Format

Send to

Choose Destination
Ophthalmic Epidemiol. 2000 Mar;7(1):1-12.

Photoscreening for amblyogenic factors by public health personnel: the Eyecor Camera System.

Author information

1
Department of Ophthalmology, University of Tennessee, College of Medicine, Chattanooga, Tennessee, USA.

Abstract

OBJECTIVES:

This pilot study was designed to assess the ability of a photoscreening camera to detect amblyogenic factors such as high refractive error, anisometropia, media opacities and strabismus in children, compared to the standard vision screening techniques employed by the local state public health screening personnel.

METHODS:

Public health personnel in Illinois used the Eyecor prototype to the current commercially available MTI PS-100 photoscreening camera (manufactured by Medical Technology Inc.) to screen 127 non-dilated subjects, ages 7 months to 20 years (mean age, 6 years), for amblyogenic factors. All participants were concurrently subjected to the "standard" vision screening employed routinely by state public health personnel. The study participants included a group of normal inner-city children and one group of special-needs children. The normal children came from both a public school and a private school. The special-needs children included a group of children from a state-run school for the deaf and hard-of-hearing and a separate group of children attending a multi-disciplinary Easter Seals clinic.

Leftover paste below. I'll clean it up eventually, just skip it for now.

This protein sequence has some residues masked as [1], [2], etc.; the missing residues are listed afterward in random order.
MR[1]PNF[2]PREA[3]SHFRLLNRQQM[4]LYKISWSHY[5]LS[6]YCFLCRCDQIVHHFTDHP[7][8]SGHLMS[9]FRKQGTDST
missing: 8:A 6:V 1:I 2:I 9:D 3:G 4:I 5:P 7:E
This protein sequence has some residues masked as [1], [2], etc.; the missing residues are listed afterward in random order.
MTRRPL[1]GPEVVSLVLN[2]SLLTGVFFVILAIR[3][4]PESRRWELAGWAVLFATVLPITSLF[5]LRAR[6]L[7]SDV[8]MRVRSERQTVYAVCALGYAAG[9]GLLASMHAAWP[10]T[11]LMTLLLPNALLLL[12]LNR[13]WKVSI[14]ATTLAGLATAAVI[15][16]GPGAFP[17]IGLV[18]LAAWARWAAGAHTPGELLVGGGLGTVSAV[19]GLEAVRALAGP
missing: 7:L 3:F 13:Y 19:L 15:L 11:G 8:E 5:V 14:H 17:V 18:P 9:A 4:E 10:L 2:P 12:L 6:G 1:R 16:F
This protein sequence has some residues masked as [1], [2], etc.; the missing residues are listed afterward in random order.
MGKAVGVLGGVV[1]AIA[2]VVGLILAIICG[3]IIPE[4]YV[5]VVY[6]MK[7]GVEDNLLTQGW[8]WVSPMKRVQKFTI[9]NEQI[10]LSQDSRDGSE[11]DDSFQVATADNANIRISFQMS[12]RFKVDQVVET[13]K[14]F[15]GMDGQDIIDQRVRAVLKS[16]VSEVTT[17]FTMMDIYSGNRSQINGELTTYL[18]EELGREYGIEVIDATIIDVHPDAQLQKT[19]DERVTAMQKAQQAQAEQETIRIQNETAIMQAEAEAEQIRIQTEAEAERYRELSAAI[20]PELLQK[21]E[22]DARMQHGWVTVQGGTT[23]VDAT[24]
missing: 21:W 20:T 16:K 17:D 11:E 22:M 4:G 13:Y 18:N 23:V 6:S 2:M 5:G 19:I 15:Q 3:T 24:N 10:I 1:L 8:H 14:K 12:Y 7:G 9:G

RESULTS:

In the population of normal children, the mean sensitivity and specificity for the observers using the Eyecor Camera system was 81% and 83% with a mean positive predictive value of 83%, and a mean negative predictive value of 55%. Standard vision screening techniques employed by public health service certified vision screeners had a sensitivity of 88%, a specificity of 91%, a positive predictive value of 67% and a negative predictive value of 97% in the same subjects. In the population of special-needs children with hearing impairment and developmental delay, the mean sensitivity and specificity for the observers using the Eyecor Camera system was 74% and 82% with a mean positive predictive value of 69% and a mean negative predictive value of 85%. Standard vision screening techniques employed by public health service certified vision screeners had a sensitivity of 100%, a specificity of 55%, a positive predictive value of 62% and a negative predictive value of 100% in the same subjects. (See Table 1)

CONCLUSIONS:

This study shows that the Eyecor Photoscreening Camera is useful in screening normal children for amblyogenic factors. Photoscreening was at least as effective as standard screening methodologies performed by certified vision screeners as required by state public health policy. In addition, photoscreening is particularly useful in testing those children "unscreenable" by conventional vision screening procedures.

PMID:
10652167
[Indexed for MEDLINE]

Supplemental Content

Loading ...
Support Center